WHAT TO DO IF YOUR DOG GETS ATTACKED
If your dog gets attacked, do not forget to get the contact information from the owner of the attacker.
Not only is it important for potential vet bills, but you will want to verify that their dog is up to date on its vaccines.
Next, try to get to the vet immediately. Getting to the veterinarian immediately is important because your dog will need to be checked for injuries, given a round of antibiotics to prevent infection, and possibly have x-rays taken if there are any broken bones.
If your dog has been attacked by another dog, it is important to take some time to understand what may have caused the attack.
It is also important to work on prevention so that it does not happen again in the future.
There are many different resources available to help you do this including books, online articles, and even working with a certified professional dog trainer or behaviorist.
While an attack can be frightening, it is important to remember that most dogs do not want to hurt other dogs and that with some training and understanding, you can help your dogs stay safe.
MY MALE DOG IS AGGRESSIVE
Male dogs can be aggressive for many different reasons.
Some male dogs are aggressive due to dominance, while others may be acting out because they are afraid or in pain.
Other males may have been poorly socialized as puppies or have a history of abuse or neglect.
If your male dog is displaying signs of aggression, it is important to consult with a certified animal behaviorist or veterinary behaviorist who can help you create a treatment plan specifically for your dog.
In some cases, medication may be necessary in order to help your dog feel more relaxed and comfortable around other dogs. However, medication should always be a resort taken after training.
Some male dogs mount female dogs when they are over stimulated and this should be avoided. Keep your male dogs separately from female dogs if they are not spayed.
MY FEMALE DOG IS AGGRESSIVE
Female dogs are known more for fighting with dogs that are the same sex as themselves.
This is because females are often more territorial and want to protect their home and resources from other females.
However, any dog can be aggressive regardless of sex.
If your female dog is displaying signs of aggression, it is important to consult with a certified animal behaviorist or veterinary behaviorist who can help you create a treatment plan specifically for your dog.
If your female dog is aggressive toward any other dog, work on setting intense boundaries, crate training and seeking help from a balanced trainer.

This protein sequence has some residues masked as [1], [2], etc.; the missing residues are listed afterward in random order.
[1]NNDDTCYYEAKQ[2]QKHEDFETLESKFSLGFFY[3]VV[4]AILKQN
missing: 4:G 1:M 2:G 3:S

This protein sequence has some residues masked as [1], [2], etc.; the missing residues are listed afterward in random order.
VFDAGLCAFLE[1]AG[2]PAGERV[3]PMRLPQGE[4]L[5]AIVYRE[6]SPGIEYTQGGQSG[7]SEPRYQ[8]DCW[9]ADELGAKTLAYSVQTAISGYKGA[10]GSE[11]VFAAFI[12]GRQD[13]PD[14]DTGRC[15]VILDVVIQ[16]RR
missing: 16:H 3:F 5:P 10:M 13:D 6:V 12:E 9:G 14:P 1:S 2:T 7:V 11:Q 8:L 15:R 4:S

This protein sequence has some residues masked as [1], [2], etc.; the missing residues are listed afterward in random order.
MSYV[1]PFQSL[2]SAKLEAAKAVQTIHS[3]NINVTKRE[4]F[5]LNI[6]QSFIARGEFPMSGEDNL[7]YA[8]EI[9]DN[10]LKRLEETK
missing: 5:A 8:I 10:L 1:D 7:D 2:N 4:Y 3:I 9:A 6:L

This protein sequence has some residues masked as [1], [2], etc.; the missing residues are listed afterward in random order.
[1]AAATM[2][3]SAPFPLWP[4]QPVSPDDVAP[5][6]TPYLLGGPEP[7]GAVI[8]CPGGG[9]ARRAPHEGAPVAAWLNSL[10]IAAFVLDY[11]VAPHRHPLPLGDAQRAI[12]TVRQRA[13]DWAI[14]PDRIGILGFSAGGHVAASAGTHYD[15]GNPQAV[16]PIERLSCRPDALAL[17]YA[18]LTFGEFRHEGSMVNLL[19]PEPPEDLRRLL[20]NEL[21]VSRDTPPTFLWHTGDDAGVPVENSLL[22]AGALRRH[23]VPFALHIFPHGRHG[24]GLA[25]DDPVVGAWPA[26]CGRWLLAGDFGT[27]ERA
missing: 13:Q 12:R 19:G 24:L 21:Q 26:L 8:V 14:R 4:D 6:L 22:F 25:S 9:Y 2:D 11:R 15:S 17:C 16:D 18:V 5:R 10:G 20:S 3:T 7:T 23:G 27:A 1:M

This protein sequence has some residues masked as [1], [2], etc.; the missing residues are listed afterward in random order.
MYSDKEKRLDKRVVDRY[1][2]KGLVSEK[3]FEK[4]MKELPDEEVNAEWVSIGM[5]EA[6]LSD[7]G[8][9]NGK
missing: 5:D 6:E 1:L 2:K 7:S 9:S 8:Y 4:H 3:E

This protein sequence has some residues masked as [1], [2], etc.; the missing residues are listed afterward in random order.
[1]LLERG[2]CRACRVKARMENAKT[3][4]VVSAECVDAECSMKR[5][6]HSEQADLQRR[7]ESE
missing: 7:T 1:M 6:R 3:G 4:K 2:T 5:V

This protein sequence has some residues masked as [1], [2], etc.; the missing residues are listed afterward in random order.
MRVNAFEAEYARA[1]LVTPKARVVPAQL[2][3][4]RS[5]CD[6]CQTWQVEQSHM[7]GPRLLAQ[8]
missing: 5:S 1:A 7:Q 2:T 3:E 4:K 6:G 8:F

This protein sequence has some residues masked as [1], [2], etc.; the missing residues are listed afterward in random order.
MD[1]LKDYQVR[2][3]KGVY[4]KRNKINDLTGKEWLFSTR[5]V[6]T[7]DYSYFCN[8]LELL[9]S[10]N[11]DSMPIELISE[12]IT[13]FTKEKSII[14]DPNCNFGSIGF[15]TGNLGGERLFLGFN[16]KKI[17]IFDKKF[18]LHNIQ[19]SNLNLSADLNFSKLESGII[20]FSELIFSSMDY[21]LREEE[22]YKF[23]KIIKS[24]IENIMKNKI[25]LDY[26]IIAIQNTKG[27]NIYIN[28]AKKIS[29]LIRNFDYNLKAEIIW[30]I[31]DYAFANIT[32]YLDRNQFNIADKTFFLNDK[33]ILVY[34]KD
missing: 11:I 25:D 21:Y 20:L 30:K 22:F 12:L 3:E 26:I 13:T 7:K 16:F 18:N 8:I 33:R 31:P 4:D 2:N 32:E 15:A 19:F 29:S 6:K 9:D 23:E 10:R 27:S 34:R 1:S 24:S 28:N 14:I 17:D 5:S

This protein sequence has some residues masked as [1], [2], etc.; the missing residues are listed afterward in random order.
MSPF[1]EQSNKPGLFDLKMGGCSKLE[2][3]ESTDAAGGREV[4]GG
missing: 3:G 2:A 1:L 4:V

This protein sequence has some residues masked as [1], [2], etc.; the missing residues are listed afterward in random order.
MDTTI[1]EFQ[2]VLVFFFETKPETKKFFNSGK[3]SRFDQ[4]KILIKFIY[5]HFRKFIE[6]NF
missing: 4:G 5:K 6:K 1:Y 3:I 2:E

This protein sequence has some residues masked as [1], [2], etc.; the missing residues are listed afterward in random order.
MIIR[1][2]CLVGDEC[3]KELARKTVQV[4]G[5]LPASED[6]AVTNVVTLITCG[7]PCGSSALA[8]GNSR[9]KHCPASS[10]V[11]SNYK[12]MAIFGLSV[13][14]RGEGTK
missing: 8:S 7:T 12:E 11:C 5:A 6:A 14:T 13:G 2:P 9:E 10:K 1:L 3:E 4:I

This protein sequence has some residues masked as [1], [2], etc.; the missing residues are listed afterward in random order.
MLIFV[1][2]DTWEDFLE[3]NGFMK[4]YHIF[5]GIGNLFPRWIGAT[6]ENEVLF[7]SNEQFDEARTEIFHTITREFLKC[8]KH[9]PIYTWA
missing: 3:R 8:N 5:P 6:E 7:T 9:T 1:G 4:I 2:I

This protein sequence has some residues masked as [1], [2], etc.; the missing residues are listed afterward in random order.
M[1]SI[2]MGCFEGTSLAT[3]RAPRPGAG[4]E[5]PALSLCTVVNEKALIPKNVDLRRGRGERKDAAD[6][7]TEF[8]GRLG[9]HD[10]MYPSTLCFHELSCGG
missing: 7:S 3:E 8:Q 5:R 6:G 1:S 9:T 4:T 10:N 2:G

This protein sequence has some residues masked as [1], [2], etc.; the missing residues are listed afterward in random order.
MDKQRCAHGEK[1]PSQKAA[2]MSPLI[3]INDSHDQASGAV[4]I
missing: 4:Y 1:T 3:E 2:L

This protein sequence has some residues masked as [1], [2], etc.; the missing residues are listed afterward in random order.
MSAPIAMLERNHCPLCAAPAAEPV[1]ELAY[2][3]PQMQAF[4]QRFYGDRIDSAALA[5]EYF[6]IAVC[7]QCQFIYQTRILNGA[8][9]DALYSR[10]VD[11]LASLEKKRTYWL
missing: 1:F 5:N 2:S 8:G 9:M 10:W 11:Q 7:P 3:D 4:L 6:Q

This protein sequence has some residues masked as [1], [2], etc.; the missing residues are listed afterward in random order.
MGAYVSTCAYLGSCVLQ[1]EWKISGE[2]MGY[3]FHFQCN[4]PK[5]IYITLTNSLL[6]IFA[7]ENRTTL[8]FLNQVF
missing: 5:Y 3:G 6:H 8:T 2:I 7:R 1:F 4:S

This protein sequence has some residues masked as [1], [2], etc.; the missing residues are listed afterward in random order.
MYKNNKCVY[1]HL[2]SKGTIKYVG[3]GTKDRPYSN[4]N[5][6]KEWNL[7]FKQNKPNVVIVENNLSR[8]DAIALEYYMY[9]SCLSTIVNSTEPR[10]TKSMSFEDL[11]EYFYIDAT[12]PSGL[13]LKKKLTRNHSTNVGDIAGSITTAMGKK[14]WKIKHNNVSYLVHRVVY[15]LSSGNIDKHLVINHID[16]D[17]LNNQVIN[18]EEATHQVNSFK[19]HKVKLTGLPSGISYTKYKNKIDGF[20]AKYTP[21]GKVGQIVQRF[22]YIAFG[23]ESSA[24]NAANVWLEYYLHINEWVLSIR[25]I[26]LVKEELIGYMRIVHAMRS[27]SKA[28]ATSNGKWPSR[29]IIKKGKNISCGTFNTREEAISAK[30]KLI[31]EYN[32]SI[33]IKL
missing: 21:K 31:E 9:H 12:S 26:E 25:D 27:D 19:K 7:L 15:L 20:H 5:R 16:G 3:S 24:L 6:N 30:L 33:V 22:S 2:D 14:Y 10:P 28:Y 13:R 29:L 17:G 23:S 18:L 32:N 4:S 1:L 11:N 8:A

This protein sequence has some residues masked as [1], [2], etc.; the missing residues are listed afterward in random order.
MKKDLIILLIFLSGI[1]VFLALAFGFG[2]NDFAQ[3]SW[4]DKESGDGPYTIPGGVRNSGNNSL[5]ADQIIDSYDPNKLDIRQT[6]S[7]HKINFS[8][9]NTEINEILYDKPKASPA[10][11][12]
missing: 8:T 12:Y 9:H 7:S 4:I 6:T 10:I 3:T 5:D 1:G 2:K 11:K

MY DOG HAS SEPARATION ANXIETY
Separation anxiety is a type of anxiety that occurs when a dog is away from their owner.
This can be caused by many different things including prior abandonment, neglect, or abuse. It can also be caused by dogs not being given enough independent time, which is why crate training is so important.
Dogs with separation anxiety often display signs of distress such as barking, howling, chewing, pacing, and destruction when left alone.
If your dog has separation anxiety, it is important to consult with a certified animal behaviorist or veterinary behaviorist who can help you create a treatment plan specifically for your dog.
Treatment plans for separation anxiety often include medication, crate training, and providing your dog with toys and bones that are only given to them when you leave the house.
With some time and patience, most dogs with separation anxiety can be cured and be confident being by themselves.
MY OLDER DOG IS SUDDENLY AGGRESSIVE
If you have an older dog that is suddenly demonstrating signs of aggressive behavior, it is important to take them to the vet for a check-up.
Older dogs can become aggressive due to many different things including pain, cognitive decline, and sensory issues.
Since dogs cannot talk, they sometimes resort to other forms of communication to express their pain. Their pain could be stemming from:
- Dental disease
- Organ disease
- Hip/Joint Dysplasia
Once you have ruled out any medical causes, it is important to consult with a certified animal behaviorist or behaviorist who can help you create a treatment plan specifically for your dog.
Treatment plans for older dogs that are suddenly aggressive often include medication, crate training, obedience training, and providing your dog with plenty of mental and physical stimulation.
With some time and patience, most older dogs that are demonstrating signs of aggression can be helped with these treatment plans.
There are many different reasons why dogs may become aggressive. However, with some patience and training, most dogs can be taught to control their aggression. If you are struggling to stop your dog from being aggressive, it is important to consult with a certified animal behaviorist or veterinary behaviorist who can help you create a treatment plan specifically for your dog. With some time and effort, you and your dog can overcome this obstacle and have a happy and healthy life together. Thanks for reading! I hope this article was helpful. 🙂
If you have any questions or would like to share your own experiences with dog aggression, please leave a comment below! I would love to hear from you.